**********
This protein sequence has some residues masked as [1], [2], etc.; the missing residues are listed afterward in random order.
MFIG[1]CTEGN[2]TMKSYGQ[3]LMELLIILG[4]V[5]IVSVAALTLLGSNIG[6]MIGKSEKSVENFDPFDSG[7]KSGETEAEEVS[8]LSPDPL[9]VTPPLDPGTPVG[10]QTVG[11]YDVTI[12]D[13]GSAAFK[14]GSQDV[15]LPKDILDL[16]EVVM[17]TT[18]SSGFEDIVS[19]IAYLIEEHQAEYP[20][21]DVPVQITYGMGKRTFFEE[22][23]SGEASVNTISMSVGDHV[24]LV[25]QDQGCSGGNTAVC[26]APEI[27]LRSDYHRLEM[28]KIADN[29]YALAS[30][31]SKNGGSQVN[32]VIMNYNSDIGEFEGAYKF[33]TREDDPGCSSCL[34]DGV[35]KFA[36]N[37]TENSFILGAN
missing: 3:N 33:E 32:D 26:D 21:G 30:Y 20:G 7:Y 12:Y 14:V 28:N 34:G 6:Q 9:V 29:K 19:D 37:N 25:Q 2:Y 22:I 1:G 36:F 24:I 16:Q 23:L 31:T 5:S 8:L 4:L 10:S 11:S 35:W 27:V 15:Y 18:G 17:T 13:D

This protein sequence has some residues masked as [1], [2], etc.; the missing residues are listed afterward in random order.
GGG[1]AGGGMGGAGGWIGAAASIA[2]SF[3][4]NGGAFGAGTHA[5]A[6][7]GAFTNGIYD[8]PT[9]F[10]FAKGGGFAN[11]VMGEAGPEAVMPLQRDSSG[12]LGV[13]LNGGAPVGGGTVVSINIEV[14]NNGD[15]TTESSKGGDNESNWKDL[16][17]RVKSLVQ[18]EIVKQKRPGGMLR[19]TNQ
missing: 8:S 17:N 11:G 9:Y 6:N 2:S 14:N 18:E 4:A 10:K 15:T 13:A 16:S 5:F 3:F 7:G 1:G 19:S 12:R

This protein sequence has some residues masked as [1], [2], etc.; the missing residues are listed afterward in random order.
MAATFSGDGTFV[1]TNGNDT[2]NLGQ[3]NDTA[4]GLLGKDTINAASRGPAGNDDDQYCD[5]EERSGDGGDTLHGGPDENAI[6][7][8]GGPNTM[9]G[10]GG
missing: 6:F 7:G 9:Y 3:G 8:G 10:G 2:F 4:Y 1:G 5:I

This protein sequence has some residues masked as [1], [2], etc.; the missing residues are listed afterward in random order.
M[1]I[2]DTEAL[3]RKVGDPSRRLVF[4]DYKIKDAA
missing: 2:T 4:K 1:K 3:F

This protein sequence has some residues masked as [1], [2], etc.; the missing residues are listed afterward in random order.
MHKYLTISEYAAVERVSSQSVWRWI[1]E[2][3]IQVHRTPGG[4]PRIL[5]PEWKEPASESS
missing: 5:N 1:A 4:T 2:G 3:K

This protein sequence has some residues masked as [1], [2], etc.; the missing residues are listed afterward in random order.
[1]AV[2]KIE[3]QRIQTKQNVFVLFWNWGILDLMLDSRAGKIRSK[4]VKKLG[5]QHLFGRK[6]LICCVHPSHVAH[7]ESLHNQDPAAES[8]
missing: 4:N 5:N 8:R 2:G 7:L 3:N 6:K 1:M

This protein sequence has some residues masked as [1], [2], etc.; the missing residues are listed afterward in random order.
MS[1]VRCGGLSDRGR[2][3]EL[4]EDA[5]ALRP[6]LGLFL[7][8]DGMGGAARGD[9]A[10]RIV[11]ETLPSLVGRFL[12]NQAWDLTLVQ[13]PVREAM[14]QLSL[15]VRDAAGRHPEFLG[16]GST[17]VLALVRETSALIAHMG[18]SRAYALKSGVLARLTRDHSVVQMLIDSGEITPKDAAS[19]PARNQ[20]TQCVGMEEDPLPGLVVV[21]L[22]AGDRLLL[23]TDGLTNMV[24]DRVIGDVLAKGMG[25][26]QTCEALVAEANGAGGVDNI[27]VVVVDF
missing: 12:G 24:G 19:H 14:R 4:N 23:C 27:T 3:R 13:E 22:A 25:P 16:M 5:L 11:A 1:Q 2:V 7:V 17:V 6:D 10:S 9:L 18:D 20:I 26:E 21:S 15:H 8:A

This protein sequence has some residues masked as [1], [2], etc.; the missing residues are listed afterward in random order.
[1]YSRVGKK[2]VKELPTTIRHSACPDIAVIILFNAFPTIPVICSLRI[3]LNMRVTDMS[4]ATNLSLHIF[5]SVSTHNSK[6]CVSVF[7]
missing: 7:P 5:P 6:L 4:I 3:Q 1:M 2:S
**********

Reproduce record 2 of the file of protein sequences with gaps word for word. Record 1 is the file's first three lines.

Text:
This protein sequence has some residues masked as [1], [2], etc.; the missing residues are listed afterward in random order.
GGG[1]AGGGMGGAGGWIGAAASIA[2]SF[3][4]NGGAFGAGTHA[5]A[6][7]GAFTNGIYD[8]PT[9]F[10]FAKGGGFAN[11]VMGEAGPEAVMPLQRDSSG[12]LGV[13]LNGGAPVGGGTVVSINIEV[14]NNGD[15]TTESSKGGDNESNWKDL[16][17]RVKSLVQ[18]EIVKQKRPGGMLR[19]TNQ
missing: 8:S 17:N 11:G 9:Y 6:N 2:S 14:N 18:E 4:A 10:K 15:T 13:A 16:S 5:F 3:F 7:G 1:G 19:S 12:R